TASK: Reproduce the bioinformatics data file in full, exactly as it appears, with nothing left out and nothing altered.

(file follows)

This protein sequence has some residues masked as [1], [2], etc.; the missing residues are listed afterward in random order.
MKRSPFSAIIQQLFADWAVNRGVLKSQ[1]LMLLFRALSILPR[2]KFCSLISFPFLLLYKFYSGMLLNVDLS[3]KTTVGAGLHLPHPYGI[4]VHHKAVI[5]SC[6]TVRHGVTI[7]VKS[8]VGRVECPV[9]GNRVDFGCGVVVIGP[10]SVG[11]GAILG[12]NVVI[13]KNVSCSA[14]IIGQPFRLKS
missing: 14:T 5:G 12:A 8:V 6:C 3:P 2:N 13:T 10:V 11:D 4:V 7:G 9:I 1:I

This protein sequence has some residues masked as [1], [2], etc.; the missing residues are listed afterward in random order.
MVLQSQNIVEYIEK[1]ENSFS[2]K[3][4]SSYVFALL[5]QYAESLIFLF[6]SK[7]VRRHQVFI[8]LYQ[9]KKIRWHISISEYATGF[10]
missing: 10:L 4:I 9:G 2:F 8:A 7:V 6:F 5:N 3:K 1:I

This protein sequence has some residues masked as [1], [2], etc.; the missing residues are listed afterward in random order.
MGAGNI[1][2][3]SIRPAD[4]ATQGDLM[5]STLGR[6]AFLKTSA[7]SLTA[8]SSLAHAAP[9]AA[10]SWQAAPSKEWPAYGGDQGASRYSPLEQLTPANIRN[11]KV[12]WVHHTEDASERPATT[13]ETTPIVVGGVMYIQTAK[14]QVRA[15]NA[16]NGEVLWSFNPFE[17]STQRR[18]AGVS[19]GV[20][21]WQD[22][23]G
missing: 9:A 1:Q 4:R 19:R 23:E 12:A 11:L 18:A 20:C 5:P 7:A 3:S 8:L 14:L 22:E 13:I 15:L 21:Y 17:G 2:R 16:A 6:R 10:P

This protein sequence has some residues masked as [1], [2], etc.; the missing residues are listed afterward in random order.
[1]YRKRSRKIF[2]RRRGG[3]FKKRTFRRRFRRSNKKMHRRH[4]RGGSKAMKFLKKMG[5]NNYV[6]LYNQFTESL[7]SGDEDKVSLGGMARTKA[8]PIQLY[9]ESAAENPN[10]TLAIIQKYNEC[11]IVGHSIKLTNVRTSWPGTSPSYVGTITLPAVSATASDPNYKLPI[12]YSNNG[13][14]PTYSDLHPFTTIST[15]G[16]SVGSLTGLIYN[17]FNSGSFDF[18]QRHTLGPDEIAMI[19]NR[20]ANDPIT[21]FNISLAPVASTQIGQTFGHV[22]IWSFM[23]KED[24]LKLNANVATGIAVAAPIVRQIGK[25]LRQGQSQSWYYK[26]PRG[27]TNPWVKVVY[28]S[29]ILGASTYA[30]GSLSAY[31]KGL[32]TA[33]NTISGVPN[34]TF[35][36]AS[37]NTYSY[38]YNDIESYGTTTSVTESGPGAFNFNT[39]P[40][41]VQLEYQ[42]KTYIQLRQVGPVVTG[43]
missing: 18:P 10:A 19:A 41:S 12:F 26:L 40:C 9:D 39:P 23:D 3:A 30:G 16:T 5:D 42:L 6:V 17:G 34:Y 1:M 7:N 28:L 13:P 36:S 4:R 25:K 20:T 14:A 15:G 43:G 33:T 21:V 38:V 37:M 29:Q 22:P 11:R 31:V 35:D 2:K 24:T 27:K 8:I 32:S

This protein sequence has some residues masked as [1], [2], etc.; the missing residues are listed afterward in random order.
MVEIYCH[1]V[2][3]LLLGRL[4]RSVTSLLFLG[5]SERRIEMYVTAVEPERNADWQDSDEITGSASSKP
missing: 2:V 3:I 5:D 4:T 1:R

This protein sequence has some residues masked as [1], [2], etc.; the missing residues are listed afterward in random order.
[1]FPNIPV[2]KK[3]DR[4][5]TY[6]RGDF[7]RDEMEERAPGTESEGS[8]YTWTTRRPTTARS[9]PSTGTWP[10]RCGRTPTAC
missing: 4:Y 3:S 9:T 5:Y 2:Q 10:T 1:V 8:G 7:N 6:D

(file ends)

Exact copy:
This protein sequence has some residues masked as [1], [2], etc.; the missing residues are listed afterward in random order.
MKRSPFSAIIQQLFADWAVNRGVLKSQ[1]LMLLFRALSILPR[2]KFCSLISFPFLLLYKFYSGMLLNVDLS[3]KTTVGAGLHLPHPYGI[4]VHHKAVI[5]SC[6]TVRHGVTI[7]VKS[8]VGRVECPV[9]GNRVDFGCGVVVIGP[10]SVG[11]GAILG[12]NVVI[13]KNVSCSA[14]IIGQPFRLKS
missing: 14:T 5:G 12:A 8:V 6:C 3:P 2:N 13:T 10:V 11:D 4:V 7:G 9:I 1:I

This protein sequence has some residues masked as [1], [2], etc.; the missing residues are listed afterward in random order.
MVLQSQNIVEYIEK[1]ENSFS[2]K[3][4]SSYVFALL[5]QYAESLIFLF[6]SK[7]VRRHQVFI[8]LYQ[9]KKIRWHISISEYATGF[10]
missing: 10:L 4:I 9:G 2:F 8:A 7:V 6:F 5:N 3:K 1:I

This protein sequence has some residues masked as [1], [2], etc.; the missing residues are listed afterward in random order.
MGAGNI[1][2][3]SIRPAD[4]ATQGDLM[5]STLGR[6]AFLKTSA[7]SLTA[8]SSLAHAAP[9]AA[10]SWQAAPSKEWPAYGGDQGASRYSPLEQLTPANIRN[11]KV[12]WVHHTEDASERPATT[13]ETTPIVVGGVMYIQTAK[14]QVRA[15]NA[16]NGEVLWSFNPFE[17]STQRR[18]AGVS[19]GV[20][21]WQD[22][23]G
missing: 9:A 1:Q 4:R 19:R 23:E 12:A 11:L 18:A 20:C 5:P 7:A 3:S 8:L 14:L 22:E 13:I 15:L 21:Y 17:G 2:R 16:A 6:R 10:P

This protein sequence has some residues masked as [1], [2], etc.; the missing residues are listed afterward in random order.
[1]YRKRSRKIF[2]RRRGG[3]FKKRTFRRRFRRSNKKMHRRH[4]RGGSKAMKFLKKMG[5]NNYV[6]LYNQFTESL[7]SGDEDKVSLGGMARTKA[8]PIQLY[9]ESAAENPN[10]TLAIIQKYNEC[11]IVGHSIKLTNVRTSWPGTSPSYVGTITLPAVSATASDPNYKLPI[12]YSNNG[13][14]PTYSDLHPFTTIST[15]G[16]SVGSLTGLIYN[17]FNSGSFDF[18]QRHTLGPDEIAMI[19]NR[20]ANDPIT[21]FNISLAPVASTQIGQTFGHV[22]IWSFM[23]KED[24]LKLNANVATGIAVAAPIVRQIGK[25]LRQGQSQSWYYK[26]PRG[27]TNPWVKVVY[28]S[29]ILGASTYA[30]GSLSAY[31]KGL[32]TA[33]NTISGVPN[34]TF[35][36]AS[37]NTYSY[38]YNDIESYGTTTSVTESGPGAFNFNT[39]P[40][41]VQLEYQ[42]KTYIQLRQVGPVVTG[43]
missing: 18:P 10:A 19:A 41:S 12:F 26:L 40:C 9:D 39:P 23:D 3:A 30:G 16:T 5:D 42:L 6:V 17:G 34:Y 1:M 7:N 28:L 13:P 36:S 4:R 25:K 20:T 14:A 15:G 43:G 33:T 21:V 38:V 37:M 29:Q 22:P 11:R 31:V 35:D 2:K 24:T 27:K 8:I 32:S

This protein sequence has some residues masked as [1], [2], etc.; the missing residues are listed afterward in random order.
MVEIYCH[1]V[2][3]LLLGRL[4]RSVTSLLFLG[5]SERRIEMYVTAVEPERNADWQDSDEITGSASSKP
missing: 2:V 3:I 5:D 4:T 1:R

This protein sequence has some residues masked as [1], [2], etc.; the missing residues are listed afterward in random order.
[1]FPNIPV[2]KK[3]DR[4][5]TY[6]RGDF[7]RDEMEERAPGTESEGS[8]YTWTTRRPTTARS[9]PSTGTWP[10]RCGRTPTAC
missing: 4:Y 3:S 9:T 5:Y 2:Q 10:T 1:V 8:G 7:N 6:D